“Lake Volta is the largest man-made lake in the world. Spanning across half of Ghana, its surface is scattered with eerie tree trunks emerging from glassy waters. The trafficking of children and child labour in this region has a lot to do with the complex economic and social history of the Ghanaians residing around the lake. Young children are targeted for fishing because of their mobility and small hands for untangling nets. This series hopes to capture some of the solitude and innocence of young children entrapped in this reality.”
This is how Jeremy Snell, a New York-based photographer and cinematographer from Hawaii has chosen to introduce his latest project titled “Boys of Volta.” Known best for his humanitarian work, Snell has photographed numerous campaigns for NGOs such as Water and The International Justice Mission to help bring an end to the world water crisis and modern-day slavery, alongside other global campaigns for brands such as Apple, Facebook, WWF and UNICEF.
Drawn to portraiture from a young age, Jeremy Snell enjoys the process of visual storytelling through alluding to each subject’s personal backstory, whilst never fully being in control of each outcome – In fact, the artist himself once said, “Telling stories of culture and populations not often seen around the world is my greatest desire in photography. My hope is that viewers begin to ask new questions and have new perspectives.”
Boys of Volta is a series of photographs of local children set against the backdrop of Lake Volta. The project, which follows shortly after his anti-trafficking campaign with non-profit organisation International Justice Mission, showcases an eerie and otherworldly quality of Lake Volta as it glows in a gradient of blue, orange, teal and pink throughout the day and night.
As beautiful as it may appear, beneath Lake Volta’s placid surface lie the skeletons of once dense forests, and every so often the presence of worn tree trunks rise up, out of the water whilst intermittent storms stroke its surface and flashes of lightning tear through the sky. The boys sit submerged, sometimes covered in fishing nets that extend their silhouette, with meditative expressions in the perpetually warm lake.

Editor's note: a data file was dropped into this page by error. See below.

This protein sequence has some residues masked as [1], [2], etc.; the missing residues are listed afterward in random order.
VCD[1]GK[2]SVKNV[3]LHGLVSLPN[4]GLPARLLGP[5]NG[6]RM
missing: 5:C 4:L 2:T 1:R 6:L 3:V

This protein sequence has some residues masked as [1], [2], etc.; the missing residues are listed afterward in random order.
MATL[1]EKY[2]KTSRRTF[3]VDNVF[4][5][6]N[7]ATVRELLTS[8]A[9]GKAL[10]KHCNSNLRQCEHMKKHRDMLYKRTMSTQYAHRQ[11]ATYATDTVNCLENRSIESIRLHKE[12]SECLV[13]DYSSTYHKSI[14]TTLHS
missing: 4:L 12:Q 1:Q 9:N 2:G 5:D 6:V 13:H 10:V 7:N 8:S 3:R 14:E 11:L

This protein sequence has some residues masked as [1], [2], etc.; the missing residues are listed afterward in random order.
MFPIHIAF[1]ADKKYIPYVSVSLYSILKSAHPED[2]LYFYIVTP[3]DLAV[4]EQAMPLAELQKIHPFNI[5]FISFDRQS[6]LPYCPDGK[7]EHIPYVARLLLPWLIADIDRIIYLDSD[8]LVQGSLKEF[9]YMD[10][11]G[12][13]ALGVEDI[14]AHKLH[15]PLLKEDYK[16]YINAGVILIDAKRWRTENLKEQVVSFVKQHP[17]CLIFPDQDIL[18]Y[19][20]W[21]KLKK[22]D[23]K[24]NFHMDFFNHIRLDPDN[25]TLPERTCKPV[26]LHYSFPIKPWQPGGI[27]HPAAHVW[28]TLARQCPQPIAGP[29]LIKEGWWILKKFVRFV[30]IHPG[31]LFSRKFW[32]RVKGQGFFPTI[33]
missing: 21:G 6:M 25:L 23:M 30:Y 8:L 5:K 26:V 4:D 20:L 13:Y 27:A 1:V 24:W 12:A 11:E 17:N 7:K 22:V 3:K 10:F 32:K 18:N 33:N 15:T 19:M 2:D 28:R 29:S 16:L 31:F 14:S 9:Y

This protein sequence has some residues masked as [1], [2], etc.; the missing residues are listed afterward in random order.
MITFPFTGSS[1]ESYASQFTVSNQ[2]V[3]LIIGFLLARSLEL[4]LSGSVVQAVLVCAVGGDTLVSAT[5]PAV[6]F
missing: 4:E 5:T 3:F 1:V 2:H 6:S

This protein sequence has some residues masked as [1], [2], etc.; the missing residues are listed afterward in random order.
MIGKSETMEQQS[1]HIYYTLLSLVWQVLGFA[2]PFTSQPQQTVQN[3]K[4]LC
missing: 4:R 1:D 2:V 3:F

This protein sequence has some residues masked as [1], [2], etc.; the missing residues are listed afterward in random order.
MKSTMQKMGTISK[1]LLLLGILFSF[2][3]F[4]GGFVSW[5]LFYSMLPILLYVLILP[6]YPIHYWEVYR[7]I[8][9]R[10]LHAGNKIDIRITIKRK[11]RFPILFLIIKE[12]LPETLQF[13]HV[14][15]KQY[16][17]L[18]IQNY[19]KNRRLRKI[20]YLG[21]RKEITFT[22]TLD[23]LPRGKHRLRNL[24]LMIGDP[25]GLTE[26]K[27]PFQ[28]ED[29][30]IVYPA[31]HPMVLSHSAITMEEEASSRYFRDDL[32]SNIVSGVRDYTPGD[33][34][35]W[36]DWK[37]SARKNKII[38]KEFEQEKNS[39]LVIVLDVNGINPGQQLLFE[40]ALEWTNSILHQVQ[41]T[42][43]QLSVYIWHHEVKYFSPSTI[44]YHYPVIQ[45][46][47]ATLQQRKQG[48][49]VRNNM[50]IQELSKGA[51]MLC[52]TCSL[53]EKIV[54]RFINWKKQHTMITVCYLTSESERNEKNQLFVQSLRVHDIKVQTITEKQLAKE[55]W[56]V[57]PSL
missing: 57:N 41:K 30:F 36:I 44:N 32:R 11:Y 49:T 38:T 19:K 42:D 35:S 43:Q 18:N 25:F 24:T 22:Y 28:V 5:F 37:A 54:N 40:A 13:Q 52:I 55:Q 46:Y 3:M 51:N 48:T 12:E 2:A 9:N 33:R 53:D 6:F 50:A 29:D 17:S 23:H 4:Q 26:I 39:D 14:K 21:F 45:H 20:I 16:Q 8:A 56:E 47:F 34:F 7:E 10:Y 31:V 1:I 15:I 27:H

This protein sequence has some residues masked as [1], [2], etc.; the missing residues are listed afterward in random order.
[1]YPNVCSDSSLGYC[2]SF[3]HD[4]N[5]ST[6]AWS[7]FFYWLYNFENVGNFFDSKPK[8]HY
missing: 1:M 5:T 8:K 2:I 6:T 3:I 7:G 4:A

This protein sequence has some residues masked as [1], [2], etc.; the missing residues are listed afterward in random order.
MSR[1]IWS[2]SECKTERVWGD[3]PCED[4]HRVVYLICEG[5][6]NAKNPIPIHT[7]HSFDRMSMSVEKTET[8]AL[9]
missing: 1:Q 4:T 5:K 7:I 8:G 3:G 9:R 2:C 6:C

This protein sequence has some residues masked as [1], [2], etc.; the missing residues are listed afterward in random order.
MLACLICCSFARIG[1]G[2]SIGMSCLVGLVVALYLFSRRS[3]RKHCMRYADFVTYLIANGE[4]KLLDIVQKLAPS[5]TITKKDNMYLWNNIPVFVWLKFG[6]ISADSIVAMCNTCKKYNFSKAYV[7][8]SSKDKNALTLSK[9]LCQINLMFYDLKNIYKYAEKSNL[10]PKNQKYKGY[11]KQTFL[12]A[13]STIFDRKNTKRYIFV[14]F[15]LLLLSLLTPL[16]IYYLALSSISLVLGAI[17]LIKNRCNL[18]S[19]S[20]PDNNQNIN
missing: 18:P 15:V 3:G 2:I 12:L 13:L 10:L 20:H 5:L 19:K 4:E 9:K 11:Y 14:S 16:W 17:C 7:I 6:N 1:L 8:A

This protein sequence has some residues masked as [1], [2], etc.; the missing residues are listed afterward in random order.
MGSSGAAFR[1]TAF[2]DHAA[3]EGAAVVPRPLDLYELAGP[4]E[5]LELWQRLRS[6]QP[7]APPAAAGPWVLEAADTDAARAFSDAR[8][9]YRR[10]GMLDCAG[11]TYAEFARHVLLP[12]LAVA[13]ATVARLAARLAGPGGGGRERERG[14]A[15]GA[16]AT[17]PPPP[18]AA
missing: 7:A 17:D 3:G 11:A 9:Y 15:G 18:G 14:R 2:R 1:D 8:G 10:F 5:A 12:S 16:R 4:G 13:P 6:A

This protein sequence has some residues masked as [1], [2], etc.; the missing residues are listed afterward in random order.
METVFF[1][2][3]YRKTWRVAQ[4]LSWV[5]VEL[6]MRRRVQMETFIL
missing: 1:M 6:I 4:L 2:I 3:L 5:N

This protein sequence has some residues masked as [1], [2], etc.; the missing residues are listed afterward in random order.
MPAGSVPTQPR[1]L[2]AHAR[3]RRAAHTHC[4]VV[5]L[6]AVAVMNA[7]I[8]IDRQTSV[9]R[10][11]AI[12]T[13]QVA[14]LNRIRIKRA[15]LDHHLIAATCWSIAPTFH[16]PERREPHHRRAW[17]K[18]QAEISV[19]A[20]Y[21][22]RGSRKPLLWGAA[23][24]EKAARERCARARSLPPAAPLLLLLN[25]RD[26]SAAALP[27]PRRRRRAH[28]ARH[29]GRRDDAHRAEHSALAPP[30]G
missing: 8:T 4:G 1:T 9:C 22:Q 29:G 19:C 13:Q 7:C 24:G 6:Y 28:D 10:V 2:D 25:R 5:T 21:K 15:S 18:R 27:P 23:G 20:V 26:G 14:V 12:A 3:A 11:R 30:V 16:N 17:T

They [the boys] traverse the vast body of water on wooden boats as the horizon looms in the distance, creating a sense of vastness that serves as a counterpoint to the deeply intimate portraits. “Once I arrived I was profoundly affected by the beauty and the character of the lake,” Jeremy recalls. “3000 miles of dammed water encompass what used to be large forests and hillsides, so the trunks and tips of thousands of trees can be seen as you drift through its waters. There were massive thunderstorms in the afternoons that would light up the vastness of the lake and strike awe into all those who were on it. Even midday on the lake seemed to have a certain eeriness that accompanied the heat and the floating trees.”
Through facilitating a sense of mutual security and respect with the kids, Jeremy Snell has successfully highlighted the immense beauty and complexity of life in the area and the treacherous situations some of these kids find themselves in. Boys of Volta is available now for an estimated £40 via Setanta Books. Individually signed images from the collection are also available starting from £85.